THE WORLD IN 2016 - The Economist magazine
Russia editor, The Economist, and author of "The Invention of Russia:
Arkady Ostrovsky MOSCOW
After adventures abroad, repression at home
Turn on Russian television and the country that emerges from the screen is a new (or rather, restored) superpower challenging America's foolhardy attempt to dominate the world. Having pushed America back from Russia's own backyard in Ukraine, the country is now projecting its power beyond the territories of the former Soviet Union. Its bombs and missiles in Syria have transformed it from a regional power into a global one. Far from being ostracized for the war in Ukraine, Mr Putin has become the world's greatest power-broker.
Russia is in for a prolonged period of stagnation
Turn off Russian television and Mr Putin's achievements start to fade. Unable to push deeper into Ukrainian territory, and to avoid attracting more sanctions, Russia had to freeze the conflict in Donbas and abandon its plan for "Novorossiya", its historic name for the southern part of Ukraine. And nearly two years after the annexation of Crimea caused a wave of patriotic euphoria, the consequences of Mr Putin's actions are becoming painfully clear.
Russia's economic problems were evident even before the aggression against Ukraine, but they have been aggravated by the double whammy of the sharp drop in the price of oil— the country's main export-—-and the sanctions which have cut Russia off from international capital markets. The economy is in recession, investment is falling at an alarming pace, and businessmen are taking both their money and their families out of the country. Inflation is running at 15%. The clash between the two realities (the one constructed by Russian television and the one experienced by ordinary Russians) will be a running theme of 2016.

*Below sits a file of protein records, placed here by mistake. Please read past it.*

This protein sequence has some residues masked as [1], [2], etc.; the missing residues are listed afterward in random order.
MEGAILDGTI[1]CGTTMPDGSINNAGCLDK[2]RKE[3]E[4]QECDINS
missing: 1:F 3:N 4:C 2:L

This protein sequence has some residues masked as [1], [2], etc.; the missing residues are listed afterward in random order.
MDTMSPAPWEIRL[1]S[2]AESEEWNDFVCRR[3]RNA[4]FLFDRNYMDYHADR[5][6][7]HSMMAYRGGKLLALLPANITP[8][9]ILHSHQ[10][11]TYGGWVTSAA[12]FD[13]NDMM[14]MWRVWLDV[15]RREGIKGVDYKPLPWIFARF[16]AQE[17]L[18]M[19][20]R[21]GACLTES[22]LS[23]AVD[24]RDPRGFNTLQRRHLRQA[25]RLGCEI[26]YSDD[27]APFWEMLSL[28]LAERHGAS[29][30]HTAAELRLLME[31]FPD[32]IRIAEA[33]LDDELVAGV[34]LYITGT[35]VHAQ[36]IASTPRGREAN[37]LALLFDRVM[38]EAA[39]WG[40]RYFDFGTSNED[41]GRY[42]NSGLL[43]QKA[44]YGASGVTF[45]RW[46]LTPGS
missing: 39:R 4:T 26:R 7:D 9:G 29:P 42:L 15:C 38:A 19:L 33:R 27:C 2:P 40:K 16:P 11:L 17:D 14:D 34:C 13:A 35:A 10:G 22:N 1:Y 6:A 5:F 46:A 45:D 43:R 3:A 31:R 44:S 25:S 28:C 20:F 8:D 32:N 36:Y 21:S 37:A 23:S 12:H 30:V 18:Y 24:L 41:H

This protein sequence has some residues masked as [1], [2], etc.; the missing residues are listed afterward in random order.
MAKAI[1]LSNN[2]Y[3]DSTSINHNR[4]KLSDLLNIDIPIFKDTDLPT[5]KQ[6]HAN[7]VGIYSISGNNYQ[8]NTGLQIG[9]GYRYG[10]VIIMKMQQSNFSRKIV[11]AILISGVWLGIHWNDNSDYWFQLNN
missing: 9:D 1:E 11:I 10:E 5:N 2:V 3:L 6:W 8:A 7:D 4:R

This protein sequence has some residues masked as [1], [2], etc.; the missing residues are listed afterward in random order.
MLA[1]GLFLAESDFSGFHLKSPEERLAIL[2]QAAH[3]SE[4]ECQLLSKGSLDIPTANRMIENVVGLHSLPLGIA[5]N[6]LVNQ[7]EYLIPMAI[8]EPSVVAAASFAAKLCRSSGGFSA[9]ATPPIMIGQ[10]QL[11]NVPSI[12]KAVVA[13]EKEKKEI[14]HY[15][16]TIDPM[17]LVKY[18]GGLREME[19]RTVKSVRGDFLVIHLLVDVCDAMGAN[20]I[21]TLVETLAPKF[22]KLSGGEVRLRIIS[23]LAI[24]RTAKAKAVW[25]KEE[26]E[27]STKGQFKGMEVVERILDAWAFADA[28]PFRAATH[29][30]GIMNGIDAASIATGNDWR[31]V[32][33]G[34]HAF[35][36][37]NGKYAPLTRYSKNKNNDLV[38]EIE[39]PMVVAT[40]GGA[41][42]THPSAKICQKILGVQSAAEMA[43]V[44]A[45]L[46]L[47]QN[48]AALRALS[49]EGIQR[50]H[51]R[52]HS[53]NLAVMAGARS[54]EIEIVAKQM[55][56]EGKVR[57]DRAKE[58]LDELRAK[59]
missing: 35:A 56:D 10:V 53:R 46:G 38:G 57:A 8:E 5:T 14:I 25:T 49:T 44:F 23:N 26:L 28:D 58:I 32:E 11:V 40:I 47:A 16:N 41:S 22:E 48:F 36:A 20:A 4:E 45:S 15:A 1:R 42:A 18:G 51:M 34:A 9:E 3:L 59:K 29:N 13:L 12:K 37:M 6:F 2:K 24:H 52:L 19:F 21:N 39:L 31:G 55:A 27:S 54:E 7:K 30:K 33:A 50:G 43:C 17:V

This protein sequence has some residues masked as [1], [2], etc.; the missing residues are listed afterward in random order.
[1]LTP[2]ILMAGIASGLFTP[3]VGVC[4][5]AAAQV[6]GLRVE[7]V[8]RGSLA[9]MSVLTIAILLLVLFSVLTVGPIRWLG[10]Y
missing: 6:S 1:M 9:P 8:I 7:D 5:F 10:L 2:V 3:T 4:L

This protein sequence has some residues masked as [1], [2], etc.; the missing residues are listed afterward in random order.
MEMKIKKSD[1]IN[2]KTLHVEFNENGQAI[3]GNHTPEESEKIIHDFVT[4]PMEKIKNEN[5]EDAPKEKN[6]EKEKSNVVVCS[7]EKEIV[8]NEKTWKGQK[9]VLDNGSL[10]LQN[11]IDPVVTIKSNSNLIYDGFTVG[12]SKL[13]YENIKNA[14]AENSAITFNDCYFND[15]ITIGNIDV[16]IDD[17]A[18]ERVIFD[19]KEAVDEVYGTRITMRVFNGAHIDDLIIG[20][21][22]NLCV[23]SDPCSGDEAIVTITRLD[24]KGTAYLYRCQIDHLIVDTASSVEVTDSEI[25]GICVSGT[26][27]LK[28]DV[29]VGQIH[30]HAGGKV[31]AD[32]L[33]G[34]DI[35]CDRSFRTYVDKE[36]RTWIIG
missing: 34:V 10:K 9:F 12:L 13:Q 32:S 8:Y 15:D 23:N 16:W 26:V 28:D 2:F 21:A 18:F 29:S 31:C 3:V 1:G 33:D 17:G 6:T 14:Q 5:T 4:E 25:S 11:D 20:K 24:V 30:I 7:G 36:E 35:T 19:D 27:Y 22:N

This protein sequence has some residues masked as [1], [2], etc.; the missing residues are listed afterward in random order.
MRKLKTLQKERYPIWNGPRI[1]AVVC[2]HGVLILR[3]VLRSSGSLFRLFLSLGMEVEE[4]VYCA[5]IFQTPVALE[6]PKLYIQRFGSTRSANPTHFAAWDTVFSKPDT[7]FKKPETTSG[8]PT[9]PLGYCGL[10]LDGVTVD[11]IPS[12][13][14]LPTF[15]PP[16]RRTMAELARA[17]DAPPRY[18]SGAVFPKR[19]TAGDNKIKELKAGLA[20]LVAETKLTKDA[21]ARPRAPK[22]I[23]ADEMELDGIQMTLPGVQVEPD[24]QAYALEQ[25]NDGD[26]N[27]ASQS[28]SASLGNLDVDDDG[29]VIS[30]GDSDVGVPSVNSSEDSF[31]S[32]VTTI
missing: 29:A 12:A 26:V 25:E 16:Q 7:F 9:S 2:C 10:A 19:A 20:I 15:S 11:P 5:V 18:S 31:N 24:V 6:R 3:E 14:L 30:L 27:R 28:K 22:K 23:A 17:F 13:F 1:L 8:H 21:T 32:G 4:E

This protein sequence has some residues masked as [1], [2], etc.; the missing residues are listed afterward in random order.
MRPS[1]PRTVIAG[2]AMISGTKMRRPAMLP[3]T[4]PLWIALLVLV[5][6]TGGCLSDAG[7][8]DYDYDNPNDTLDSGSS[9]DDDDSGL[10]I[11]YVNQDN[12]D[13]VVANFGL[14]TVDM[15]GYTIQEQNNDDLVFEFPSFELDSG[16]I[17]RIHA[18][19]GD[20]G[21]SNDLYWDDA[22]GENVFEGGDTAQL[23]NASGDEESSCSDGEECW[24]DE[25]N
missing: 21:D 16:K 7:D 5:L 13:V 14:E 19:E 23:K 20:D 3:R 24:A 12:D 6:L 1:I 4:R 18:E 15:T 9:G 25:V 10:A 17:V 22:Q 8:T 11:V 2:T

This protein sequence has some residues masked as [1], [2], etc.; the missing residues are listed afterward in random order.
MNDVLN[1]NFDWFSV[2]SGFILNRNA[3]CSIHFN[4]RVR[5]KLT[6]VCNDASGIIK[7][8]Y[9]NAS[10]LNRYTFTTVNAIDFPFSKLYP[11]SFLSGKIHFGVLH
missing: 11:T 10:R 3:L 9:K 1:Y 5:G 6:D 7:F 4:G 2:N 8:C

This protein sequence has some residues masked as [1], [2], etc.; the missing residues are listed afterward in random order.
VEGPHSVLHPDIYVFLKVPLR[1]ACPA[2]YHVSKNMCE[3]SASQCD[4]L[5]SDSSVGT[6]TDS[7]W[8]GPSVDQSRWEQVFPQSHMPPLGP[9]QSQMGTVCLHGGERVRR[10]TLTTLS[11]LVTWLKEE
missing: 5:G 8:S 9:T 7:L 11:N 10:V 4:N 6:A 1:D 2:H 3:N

In the absence of a sudden surge in the oil price, no let-up is in prospect. A v-shaped recovery, as happened after the 2009 economic crisis, is unlikely: Russia is in for a prolonged period of stagnation. However hard Mr Putin's propaganda machine tries to keep people focused on Russia's resurgence abroad, their attention is already shifting from their television screens to their refrigerators. Moscow, with its large proportion of bureaucrats and higher incomes, may prove to be more inert when it comes to protests, but tension will increase on the periphery. Parliamentary elections in 2016 may deliver nasty surprises for the ruling party, United Russia.
Russian officials are placing high hopes on import substitution as a way out of the crisis. The fall in the price of oil has caused a strong devaluation of the rouble, which in theory should make export-driven industries more competitive. That is indeed what happened after the rouble devaluation in 1998.
But this time the situation is different. The Kremlin has suffocated competition and undermined property rights to such an extent that the main effect of the devaluation so far is rising inflation, rather than the growth of domestic industries. Few businessmen, uncertain about the country's politics and its investment climate, are prepared to invest at home.
The autocrat's toolkit
Mr Putin will therefore find it impossible to conjure up economic dynamism. Instead, as living standards stagnate and euphoria over Crimea fades, he will fall back on three resources familiar to any autocratic leader: populism, war and repression.
So far, the Russian economy has been managed by liberal technocrats who have fought tooth-and-nail against printing money or imposing capital controls. But, as tension with the West mounts and Russia enters an election cycle, economic populism may prevail.
It may also be combined with a ratcheting-up of re-pression. Mr Putin is well aware that graft and injustice are big issues for most Russians. He has already thrown a bone to the public by arresting a couple of governors of remote regions for corruption. More purges will follow. Non-governmental institutions will be squeezed out, and Mr Putin's already embattled political opponents will come under ever greater pressure.
The rhetoric of the cold war will dominate Russian propaganda. Mr Putin will continue to flex his military muscle, fight proxy conflicts with America and occasionally even threaten the use of nuclear arms. The main purpose may be to produce good TV, but his actions carry enormous risks: Russia may get bogged down in Syria, its armed forces may "accidentally" clash with Nato's, its provocations may spark a conflict in the Baltics, and the biggest victim of Mr Putin's recklessness will be Russia itself.